Review - GREX Genesis.XGi5 Airbrush

Product Review: GREX Gensis.XGi5 airbrush set; retail price US$209
Advantages: smooth, well-manufactured and ergonomic modern design air brush
for use in modeling and other spray applications
Disadvantages: nothing of note
Rating: Highly Recommended
Recommendation: for any modeler needing a new airbrush or upgrading from an
older one
Airbrushes among modelers are much like cars were in the 1960s: a Ford man
will not even think about a Chevy, and a MOPAR fan looks down on both of t
hem. Currently there are a number of dominant brands - Badger, Paasche, Iwa
ta, and Thayer & Chandler being just four - and many other up and coming br
ands, of which GREX has joined the fray in the last few years.
Airbrushes have been around a long time, but modern ones date back to the
first one produced by the Stanley brothers in 1893 (the same ones from the
famous Steamer car line). This evolved into Thayer & Chandler and eventuall
y today's line of Badger airbrushes, but the designs all date back to that
introduction. Today we break them down as either "single action" or "double
action". They also are made around the world: Badger, Thayer & Chandler, a
nd Paasche are American, Harder & Steenbergen is German, Iwata is Japanese,
and GREX is from Taiwan.
Single action only permits the user to adjust the air flow with a trigger
or button type control. The paint is set by manually adjusting the tip. Dou
ble action permits the use to use the control in two axes to control both a
ir flow and paint flow simultaneously. The former are good starter airbrush
es, the latter are better once skills have been developed.
This airbrush is a double-action type and is provided with a few nice opti
ons. While most airbrushes are "pen-type" and shaped like a thick pen, this
particular design comes with an ergonomic grip just below the barrel of th
e airbrush that makes it easier to grasp. A non-slip pad is also fitted to
the top of the button control on top of the airbrush.
A locking device is provided via a knurled knob at the ear of the brush so
that the same flow of paint can be metered out with each use. As with all
double action airbrushes, pressing down controls air flow, pulling back inc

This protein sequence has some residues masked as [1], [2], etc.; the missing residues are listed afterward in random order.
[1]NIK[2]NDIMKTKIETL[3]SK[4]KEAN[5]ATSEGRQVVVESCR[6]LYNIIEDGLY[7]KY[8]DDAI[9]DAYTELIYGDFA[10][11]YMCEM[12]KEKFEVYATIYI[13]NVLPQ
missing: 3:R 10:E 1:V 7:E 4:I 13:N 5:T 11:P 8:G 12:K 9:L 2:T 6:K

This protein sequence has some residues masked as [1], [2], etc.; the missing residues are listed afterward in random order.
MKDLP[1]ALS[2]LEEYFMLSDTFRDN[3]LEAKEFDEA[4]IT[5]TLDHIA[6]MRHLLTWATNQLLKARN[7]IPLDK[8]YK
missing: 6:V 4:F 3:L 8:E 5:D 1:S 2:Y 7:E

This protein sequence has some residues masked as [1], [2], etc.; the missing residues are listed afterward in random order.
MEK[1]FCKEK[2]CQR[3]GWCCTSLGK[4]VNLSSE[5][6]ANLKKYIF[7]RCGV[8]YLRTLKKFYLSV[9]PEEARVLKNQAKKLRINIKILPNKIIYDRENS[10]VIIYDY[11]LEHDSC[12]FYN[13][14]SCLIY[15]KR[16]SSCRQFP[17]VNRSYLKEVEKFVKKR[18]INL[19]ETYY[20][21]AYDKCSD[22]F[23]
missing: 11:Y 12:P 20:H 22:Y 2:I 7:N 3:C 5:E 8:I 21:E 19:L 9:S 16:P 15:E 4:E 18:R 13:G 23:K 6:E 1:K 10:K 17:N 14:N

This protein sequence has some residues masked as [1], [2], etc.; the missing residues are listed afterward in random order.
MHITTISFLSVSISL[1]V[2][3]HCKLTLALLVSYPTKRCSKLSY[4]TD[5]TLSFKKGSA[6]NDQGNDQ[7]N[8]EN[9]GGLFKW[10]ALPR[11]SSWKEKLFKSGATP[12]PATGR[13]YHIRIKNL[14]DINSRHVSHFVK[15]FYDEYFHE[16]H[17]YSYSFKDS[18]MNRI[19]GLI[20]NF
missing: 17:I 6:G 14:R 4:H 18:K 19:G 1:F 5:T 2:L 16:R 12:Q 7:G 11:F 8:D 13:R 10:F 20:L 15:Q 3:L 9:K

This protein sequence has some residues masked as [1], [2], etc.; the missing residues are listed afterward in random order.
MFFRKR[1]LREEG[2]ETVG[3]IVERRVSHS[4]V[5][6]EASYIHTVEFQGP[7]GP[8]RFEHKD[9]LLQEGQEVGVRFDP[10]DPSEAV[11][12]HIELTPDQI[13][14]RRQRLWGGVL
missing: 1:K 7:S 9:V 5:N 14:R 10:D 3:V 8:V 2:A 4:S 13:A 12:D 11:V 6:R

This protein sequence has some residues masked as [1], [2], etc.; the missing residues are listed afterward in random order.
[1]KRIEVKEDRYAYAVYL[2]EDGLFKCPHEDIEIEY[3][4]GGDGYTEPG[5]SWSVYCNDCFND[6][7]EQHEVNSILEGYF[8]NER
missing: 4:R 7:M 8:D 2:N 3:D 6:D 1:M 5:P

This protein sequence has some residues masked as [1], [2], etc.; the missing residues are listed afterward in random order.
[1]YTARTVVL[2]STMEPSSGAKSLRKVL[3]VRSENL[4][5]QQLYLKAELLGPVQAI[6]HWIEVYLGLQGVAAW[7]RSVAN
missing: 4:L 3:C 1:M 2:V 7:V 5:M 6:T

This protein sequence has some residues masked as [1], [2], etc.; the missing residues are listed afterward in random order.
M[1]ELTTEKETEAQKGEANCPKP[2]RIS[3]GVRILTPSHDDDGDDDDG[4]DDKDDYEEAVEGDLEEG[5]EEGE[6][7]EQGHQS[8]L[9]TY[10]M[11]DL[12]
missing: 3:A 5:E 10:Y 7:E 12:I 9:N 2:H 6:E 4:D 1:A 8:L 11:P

reases paint flow.
This brush adds a few nice touches of its own. The base unit provided here
comes with three interchangeable gravity feed cups that screw onto a mount
at the front; 2 ml, 7 ml and 15 ml. The base can also be used for holding
a tiny amount of paint for touch-up work.
There are also two needle guards for the front of the brush: a "Quick-Fit"
needle cap which is ring shaped, and a "Quick Fit" Crown Cap which is notc
hed. The latter is suggested for use in close proximity to the work to avoi
d backblast from the air flow by allowing it to blow out sideways. Both cap
s use magnets for mounting and the one not in use can be attached to the kn
urled knob at the rear of the brush when not needed.
The brush comes with a fitting designed to mate up with GREX compressors.
This particular one also came with two additional devices not listed in the
directions or box blurbs: a fitting that appears to convert it to fit on a
standard Badger air hose, and one for necking down to fit into a generic r
ubber or vinyl air line. A small wrench is included in the neatly designed
plastic storage box as well.
A few years ago I purchased the GREX TritiumTS1 airbrush at an AMPS show a
nd later their dedicated compressor; when used together they are a very wel
l designed setup that works well for smooth paint delivery to the subject.
But while that one uses a pistol-grip control which takes a bit of practice
to adapt to, the biggest drawback I had with it was that it was primarily
designed for use with a lot of liquid agents and when used with the small a
mounts of paint I use became awkward and difficult to clean properly after
each use. I therefore decided to switch to this brush, which is just what I
There are four different size nozzle/needle combinations offered: 0.2mm, 0
.3mm, 0.5mm, and 0.7mm. I picked the 0.5mm (.020") one as it is a general p
urpose one and more fitting to painting armored vehicles. The designator te
lls you which tip is fitted (e.g. XGi2, XGi3, or XGi5 with the 0.7mm being
a special after-purchase order).
Control is very precise and the setting adjustment can prevent using too m
uch color when not wanted. As it is straight gravity feed, cleaning it is a
lso much easier.
Right now I have about eight different air brushes: four Badgers and a tru
sty old Paasche H which are my primary ones for use with enamels and lacque
rs; the two GREX brushes are my go-tos for use with acrylics. I have a coup
le of "throwaway" ones from Harbor Freight (cheapies made in China - the do
uble-action one was only $15) that I use for experiments with things like M
r Surfacer.
The GREX brushes work magnificently with Tamiya acrylics and acrylic thinn
er, and I am about to try them out with some of the Vallejo and other brand
s as well.
Overall this an excellent brush; while a bit on the expensive side, it may
be found cheaper. This particular one came from Chicago Airbrush Supply an
d was $168 with shipping.
Cookie Sewell
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